Sport Ban

    So it says they're banned from attending sports events for three years. Is that worldwide? I mean, if they came to L.A. and decided to take in a Dodgers game while they were here, could they be re-arrested? And does it only apply to pro sports? If they went to their kid's Little League game, would that be a crime?

    reply to this | link to this | view in chronology ]

    • icon
      JoeCool (profile), 17 Jul 2018 @ 11:01am

      Re: Sport Ban

      I imagine they just mean a FIFA event.

      reply to this | link to this | view in chronology ]

    • identicon
      Andrew D. Todd, 17 Jul 2018 @ 12:44pm

      Re: Sport Ban-- In Russia

      Well, it seems the FIFA cup final between France and Croatia was played in Moscow, in Russia, and the protest was a specific response to the crimes of the Putin regime. The whole point was to embarrass the government before foreigners. The ban on attending any sports event presumably applies to anything within reach of the Russian police. The issue is of course that FIFA is collaborating with the Putin regime, and doesn't want that fact publicized. FIFA is willing to do a dictatorship's dirty work, for favored received.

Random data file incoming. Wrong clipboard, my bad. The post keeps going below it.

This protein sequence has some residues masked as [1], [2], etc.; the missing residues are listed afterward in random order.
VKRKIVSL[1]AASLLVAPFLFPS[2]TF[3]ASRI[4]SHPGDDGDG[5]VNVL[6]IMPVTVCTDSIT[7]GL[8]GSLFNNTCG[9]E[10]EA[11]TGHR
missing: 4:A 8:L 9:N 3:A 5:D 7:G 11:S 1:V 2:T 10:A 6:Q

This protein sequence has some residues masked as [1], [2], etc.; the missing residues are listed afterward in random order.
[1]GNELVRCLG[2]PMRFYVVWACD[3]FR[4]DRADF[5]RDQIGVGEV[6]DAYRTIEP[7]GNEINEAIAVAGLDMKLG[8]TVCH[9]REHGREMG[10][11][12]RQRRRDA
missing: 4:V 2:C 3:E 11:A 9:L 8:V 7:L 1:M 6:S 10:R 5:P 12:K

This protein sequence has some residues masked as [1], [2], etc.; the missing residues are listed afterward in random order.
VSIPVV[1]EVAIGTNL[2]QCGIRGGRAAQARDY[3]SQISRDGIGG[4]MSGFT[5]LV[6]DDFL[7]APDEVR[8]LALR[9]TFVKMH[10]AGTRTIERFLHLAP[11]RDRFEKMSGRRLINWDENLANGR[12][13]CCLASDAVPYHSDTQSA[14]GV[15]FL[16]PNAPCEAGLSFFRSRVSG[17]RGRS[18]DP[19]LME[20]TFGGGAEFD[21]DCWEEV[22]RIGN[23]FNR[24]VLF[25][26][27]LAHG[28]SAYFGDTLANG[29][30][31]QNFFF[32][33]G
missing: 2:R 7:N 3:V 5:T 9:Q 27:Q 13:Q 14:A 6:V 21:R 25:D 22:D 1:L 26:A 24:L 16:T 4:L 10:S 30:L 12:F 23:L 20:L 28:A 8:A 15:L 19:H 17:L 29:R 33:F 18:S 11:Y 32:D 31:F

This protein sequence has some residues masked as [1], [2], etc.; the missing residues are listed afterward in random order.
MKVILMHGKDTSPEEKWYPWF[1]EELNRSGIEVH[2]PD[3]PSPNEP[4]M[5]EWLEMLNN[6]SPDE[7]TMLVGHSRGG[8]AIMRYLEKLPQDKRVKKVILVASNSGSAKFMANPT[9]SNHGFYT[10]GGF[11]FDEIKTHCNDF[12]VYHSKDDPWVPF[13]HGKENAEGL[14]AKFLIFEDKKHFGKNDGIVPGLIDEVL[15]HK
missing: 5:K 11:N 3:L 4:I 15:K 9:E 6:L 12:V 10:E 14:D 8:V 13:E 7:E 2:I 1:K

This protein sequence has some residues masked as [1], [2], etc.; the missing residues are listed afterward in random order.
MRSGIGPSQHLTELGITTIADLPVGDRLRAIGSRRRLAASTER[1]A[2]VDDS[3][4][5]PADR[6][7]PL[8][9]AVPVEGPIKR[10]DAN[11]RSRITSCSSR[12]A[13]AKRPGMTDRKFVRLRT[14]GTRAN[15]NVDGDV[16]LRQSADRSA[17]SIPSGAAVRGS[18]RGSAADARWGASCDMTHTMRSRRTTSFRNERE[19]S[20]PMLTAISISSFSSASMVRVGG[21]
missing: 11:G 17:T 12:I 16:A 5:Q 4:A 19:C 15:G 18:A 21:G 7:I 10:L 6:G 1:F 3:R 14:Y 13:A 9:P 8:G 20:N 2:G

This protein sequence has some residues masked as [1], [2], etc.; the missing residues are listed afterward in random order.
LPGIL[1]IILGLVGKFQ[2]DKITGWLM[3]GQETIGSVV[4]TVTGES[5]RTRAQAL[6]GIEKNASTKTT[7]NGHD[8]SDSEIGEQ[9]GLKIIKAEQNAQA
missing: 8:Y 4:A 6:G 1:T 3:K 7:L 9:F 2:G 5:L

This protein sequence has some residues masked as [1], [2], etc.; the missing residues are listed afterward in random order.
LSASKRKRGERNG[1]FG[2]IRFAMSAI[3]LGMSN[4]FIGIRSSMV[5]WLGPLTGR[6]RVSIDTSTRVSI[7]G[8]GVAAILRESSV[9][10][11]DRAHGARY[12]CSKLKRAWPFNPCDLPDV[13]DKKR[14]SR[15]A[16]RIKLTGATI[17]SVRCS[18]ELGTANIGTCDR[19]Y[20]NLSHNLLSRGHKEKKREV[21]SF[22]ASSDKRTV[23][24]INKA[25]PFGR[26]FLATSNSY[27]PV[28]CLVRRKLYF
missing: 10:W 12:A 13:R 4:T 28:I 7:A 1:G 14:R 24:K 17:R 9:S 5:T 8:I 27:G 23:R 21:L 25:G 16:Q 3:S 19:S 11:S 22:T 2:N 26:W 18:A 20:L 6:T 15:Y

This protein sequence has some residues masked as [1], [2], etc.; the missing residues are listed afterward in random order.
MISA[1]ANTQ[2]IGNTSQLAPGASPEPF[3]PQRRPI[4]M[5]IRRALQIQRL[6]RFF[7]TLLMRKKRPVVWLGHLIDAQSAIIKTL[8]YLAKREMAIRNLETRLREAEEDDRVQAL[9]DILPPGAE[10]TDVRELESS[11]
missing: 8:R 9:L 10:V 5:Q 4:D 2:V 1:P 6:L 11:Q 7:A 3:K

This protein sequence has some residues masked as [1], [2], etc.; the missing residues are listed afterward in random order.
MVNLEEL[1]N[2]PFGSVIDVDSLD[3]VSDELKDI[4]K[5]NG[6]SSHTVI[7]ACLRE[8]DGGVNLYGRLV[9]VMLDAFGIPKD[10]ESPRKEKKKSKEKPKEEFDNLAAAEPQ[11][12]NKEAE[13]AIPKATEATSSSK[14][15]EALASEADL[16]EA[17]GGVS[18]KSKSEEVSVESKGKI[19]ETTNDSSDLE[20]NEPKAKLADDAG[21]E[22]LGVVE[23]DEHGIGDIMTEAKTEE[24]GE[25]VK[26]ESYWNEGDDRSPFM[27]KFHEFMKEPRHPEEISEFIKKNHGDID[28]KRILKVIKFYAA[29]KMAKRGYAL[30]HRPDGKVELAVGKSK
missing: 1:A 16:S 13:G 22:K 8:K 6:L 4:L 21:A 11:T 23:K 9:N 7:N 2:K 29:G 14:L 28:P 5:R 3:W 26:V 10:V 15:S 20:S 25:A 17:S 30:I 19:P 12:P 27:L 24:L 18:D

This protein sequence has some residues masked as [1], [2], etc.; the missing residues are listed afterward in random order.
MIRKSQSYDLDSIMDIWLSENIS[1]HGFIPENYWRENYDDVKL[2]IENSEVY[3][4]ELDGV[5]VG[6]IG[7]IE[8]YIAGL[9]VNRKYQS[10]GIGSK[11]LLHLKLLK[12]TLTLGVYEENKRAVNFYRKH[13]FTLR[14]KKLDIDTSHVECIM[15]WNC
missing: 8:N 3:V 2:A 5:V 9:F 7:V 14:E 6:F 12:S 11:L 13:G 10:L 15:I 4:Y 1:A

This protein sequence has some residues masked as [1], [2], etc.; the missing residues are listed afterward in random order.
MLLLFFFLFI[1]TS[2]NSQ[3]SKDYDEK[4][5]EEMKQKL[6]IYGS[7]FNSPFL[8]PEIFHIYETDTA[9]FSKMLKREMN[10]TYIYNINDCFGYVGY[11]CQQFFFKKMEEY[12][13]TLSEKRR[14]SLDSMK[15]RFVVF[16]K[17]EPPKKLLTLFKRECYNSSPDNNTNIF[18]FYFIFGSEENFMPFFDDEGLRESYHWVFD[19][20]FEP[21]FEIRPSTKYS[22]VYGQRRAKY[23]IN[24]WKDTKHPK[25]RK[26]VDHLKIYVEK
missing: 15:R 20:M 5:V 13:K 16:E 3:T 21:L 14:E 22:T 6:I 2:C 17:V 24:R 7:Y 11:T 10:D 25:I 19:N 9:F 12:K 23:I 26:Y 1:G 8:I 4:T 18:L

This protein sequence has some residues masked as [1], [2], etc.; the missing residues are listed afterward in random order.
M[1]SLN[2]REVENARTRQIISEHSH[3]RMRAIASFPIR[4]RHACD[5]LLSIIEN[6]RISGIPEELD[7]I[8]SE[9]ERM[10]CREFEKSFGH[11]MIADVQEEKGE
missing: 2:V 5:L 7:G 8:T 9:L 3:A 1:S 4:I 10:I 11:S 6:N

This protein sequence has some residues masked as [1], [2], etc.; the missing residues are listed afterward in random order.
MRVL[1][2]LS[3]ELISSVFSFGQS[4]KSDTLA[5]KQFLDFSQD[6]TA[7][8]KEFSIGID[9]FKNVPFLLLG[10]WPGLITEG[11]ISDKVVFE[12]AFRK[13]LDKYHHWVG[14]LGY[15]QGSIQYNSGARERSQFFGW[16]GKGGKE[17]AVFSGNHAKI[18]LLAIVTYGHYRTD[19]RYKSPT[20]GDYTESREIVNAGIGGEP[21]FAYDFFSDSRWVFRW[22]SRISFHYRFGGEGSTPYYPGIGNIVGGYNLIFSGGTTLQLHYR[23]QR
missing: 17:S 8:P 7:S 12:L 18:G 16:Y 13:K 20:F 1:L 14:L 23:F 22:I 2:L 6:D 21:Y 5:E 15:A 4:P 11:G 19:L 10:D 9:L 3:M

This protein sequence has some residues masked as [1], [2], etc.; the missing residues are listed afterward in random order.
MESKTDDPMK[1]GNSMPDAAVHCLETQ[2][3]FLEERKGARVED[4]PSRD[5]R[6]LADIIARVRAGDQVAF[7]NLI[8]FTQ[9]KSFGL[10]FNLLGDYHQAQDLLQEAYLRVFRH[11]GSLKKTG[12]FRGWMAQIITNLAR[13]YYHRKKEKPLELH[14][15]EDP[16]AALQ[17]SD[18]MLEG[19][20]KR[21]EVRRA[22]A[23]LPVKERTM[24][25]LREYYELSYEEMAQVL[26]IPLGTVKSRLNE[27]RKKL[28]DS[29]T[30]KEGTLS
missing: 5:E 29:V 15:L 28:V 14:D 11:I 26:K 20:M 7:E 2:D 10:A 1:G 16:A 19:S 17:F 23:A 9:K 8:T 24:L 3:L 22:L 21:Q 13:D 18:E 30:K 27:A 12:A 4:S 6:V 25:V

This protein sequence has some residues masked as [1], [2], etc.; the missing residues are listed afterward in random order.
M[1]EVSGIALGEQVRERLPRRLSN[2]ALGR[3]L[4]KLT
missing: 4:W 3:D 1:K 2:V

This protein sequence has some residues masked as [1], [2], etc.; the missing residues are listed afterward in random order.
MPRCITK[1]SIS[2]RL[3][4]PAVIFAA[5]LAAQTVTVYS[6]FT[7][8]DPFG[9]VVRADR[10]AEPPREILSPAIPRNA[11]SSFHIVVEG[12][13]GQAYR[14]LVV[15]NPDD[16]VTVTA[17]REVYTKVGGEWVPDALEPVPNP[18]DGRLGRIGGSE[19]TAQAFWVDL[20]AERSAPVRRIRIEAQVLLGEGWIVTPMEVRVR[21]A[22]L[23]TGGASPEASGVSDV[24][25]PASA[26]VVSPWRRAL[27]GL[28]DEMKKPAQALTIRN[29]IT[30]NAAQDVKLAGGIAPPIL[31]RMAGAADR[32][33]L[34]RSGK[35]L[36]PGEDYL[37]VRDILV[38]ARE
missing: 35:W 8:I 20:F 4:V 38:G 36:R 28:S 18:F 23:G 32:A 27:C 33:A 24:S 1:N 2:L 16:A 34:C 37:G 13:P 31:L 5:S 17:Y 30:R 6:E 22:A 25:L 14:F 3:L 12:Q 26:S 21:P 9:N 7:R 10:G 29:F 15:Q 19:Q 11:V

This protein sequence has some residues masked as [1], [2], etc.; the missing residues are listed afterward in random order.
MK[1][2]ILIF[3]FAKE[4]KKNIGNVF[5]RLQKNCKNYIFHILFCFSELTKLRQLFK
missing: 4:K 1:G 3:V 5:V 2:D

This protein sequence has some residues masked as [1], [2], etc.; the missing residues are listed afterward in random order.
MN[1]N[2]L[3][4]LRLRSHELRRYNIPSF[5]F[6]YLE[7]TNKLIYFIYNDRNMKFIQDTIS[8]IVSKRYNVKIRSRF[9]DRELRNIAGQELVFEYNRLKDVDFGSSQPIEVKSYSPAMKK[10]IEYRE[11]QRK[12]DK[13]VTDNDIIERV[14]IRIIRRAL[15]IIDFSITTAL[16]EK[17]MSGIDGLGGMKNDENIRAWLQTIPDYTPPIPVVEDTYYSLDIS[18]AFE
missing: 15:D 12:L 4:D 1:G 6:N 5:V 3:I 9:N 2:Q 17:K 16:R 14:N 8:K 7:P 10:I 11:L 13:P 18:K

V.I. Lenin: "When we hang capitalism, capitalism will sell us the rope!"

      reply to this | link to this | view in chronology ]

      • identicon
        Anonymous Coward, 17 Jul 2018 @ 1:46pm

        Re: Re: Sport Ban-- In Russia

        Under the "Protect Act" US residents who travel abroad can be criminally charged when they return to the USA for doing something that was perfectly legal in the country where it occurred (such as for example hiring a 17 year old prostitute).

        Under that same legal theory, citizens of Russia or China or any other country could ostensibly be jailed for doing something that was perfectly legal in the USA where it took place.

        reply to this | link to this | view in chronology ]

  • icon
    Nathan F (profile), 17 Jul 2018 @ 11:23am